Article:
Friday, September 04, 2009
So I checked out the progress of their economy since we stopped bombing & ethnically cleansing them. This is from the Wiki article:
"the country went through the economic liberalization, and experienced fast economic growth (GDP per capita went from $1,160 in 2000 to $6,782 in 2008). Furthermore, it has been preparing for the membership in the European Union, its most important trading partner. Estimated GDP (by purchasing power parity) of Serbia for 2008 is $78.83 billion which is $10 679 per capita. At present, main economic problems are high unemployment rate (14%) and large trade deficit ($11 billion). Being the only European country with free trades agreements with both the EU and Russia, Serbia expects more economic impulses and high growth rates in the coming years.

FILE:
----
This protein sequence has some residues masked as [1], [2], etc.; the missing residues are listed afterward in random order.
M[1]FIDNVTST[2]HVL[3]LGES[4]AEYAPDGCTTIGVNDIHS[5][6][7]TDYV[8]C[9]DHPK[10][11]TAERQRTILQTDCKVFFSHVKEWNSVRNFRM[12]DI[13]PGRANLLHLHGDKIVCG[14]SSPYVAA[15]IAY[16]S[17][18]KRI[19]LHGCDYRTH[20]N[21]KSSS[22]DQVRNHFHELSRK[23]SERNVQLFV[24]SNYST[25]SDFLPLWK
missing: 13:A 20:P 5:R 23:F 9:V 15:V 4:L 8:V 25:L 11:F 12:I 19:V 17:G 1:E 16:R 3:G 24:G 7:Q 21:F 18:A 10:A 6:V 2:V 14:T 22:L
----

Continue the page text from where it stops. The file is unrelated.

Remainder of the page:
In recent years, Serbia has seen an increasingly swift foreign direct investment trend, including many blue-chip companies"
Tables are even more impressive:
Year GDP/growth/Per Capita
2000 8.7 _4.5% 1,160
2001 11.5 4.8% 1,536 [+32%]
2002 15.3 4.2% 2,036 [+33%]
2003 19.8 2.5% 2,640 [+29%}
2004 23.8 8.2% 3,186 [+20%]
2005 25.3 6.0% 3,408 [+6.3%]
2006 29.7 5.6% 4,009 [+17%]
2007 39.9 7.1% 5,387 [+34%]
2008 50.0 5.6% 7,054 [+25%]
That is pretty creditable. I am assuming that the disparity between the official GDP growth rate, averaging 5.4% (6.5% from 2004) & the increase in per capita income is because of the ending of distortions caused by official & semi-official sanctions.